I’m about to kick off a contest on my blog and I need some sort of tantalizing, yet reasonably priced, educational prize to dangle before my readers. Got an idea? Send me a suggestion at emily.alpert@voiceofsandiego.org. Now — the education newsblitz!

  • We explain why some scientists and educators are pushing torethink how we teach science, and why that change could be a tall order for elementary schools where time is short and teachers are often uneasy with science. Their favored method is called “inquiry.” I found it fascinating — I hope you do too.
  • We also blogged about the newly released scores for the high school exit exam. The North County Times writes that more kids passed the test this year in North County, and the Los Angeles Times explains the trends statewide. If you notice something interesting in the data, don’t hesitate to write me.
  • I overlooked a Q and A with school board member Katherine Nakamura in yesterday’s Union-Tribune where Nakamura says the other school board members are seriously considering not having a superintendent. “San Diego Unified is their toy,” she said. And there’s a new opinion piece today from another trustee, John Lee Evans, who argues that we need to find a superintendent who fits the San Diego Unified plan, not the other way around.
  • If Point Loma High School students really did do this, I have to say — to paraphrase Ron Burgundy — I’m not even mad, I’m impressed.
  • Kids are getting free dental screenings at Rosa Parks Elementary in City Heights, the U-T reports. The article doesn’t mention whether the City Heights Educational Collaborative had anything to do with this, but social services and healthcare like this are emblematic of that effort, which we wrote about earlier this year.
  • In Northern California, San Leandro schools won a lottery — sort of. The Oakland Tribune reports that San Leandro is one of a select number of school districts getting an interest-free loan, saving $10 million that would otherwise go to interest payments on its school construction bond. The U-T reports that Alpine, Escondido and San Dieguito schools also snapped up millions.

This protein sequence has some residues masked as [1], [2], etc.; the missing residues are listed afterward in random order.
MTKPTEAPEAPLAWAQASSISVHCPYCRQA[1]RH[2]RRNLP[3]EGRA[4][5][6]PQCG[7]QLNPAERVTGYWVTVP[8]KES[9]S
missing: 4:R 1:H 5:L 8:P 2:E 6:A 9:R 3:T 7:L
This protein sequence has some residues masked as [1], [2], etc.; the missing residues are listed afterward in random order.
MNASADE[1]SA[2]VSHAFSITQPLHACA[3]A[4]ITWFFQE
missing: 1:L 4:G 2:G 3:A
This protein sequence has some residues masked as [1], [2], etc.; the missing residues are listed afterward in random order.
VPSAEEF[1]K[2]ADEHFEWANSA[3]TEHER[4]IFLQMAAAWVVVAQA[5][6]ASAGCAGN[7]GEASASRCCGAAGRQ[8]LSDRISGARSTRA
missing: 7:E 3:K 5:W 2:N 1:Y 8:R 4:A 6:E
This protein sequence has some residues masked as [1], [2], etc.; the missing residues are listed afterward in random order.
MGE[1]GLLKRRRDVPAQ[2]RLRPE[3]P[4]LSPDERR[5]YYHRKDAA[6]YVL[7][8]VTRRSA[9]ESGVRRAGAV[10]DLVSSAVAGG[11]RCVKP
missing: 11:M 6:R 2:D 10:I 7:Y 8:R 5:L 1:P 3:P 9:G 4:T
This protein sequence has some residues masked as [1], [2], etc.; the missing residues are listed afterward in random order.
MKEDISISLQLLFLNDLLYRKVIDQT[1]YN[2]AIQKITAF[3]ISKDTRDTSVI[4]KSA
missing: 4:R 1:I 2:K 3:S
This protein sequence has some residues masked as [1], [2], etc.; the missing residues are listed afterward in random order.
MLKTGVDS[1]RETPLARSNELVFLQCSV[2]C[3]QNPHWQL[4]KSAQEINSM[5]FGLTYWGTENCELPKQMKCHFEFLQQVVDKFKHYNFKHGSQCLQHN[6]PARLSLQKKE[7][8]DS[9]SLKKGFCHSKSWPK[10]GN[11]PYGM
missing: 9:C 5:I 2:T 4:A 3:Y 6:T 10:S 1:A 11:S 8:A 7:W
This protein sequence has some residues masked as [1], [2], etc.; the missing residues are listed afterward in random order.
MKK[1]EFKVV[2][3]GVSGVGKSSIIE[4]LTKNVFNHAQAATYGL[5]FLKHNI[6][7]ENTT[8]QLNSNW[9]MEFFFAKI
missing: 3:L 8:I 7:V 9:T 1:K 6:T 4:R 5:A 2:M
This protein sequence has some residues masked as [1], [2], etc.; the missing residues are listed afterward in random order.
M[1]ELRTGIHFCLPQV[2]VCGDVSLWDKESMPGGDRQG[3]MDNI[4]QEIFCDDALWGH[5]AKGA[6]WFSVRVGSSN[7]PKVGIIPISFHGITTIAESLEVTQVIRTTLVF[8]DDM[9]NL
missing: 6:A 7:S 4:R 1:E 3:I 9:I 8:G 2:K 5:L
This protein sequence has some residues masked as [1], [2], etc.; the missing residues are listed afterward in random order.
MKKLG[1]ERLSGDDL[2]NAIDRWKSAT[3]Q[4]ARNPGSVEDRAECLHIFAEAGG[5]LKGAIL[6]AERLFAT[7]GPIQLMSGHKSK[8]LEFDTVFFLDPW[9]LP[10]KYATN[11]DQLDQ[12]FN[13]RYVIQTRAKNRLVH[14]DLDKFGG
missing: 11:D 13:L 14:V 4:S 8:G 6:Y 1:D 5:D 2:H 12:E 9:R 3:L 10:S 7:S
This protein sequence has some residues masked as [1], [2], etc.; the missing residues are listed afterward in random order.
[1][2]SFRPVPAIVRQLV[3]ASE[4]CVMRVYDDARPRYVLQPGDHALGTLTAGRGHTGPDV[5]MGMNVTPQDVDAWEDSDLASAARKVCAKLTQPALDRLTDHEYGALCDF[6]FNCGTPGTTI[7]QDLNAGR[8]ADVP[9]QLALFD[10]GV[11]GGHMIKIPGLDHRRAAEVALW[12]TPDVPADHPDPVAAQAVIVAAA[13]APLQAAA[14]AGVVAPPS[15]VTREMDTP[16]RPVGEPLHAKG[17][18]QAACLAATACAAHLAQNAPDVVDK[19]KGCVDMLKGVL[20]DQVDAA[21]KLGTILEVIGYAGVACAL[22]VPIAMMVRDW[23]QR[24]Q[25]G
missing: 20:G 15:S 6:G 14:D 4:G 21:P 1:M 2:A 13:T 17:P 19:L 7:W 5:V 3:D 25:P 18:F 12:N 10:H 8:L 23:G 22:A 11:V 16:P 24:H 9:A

• President Obama is making a speech next week specifically aimed at schoolchildren, but some of the accompanying lesson plans that the feds offered to classrooms rubbed teachers and parents the wrong way, the Washington Post reports. One asked children to write letters about how they would help the President. The White House rewrote that lesson: Now kids are supposed to write letters about how they can achieve their education goals.
  • One blogger at the Public Schools Insights website asks: Could the push for “student engagement” just end up being a way to beat up teachers when students act out? Claus von Zastrow writes: “When students violate all standards of behavior, their teachers often catch flak for not engaging them. (Maybe that kid wouldn’t have pulled that knife on you if you hadn’t been so boring.)”
  • The Gates Foundation is trying to figure out what makes good teaching, Education Week reports, and they’re willing to spend a lot of money to do it.

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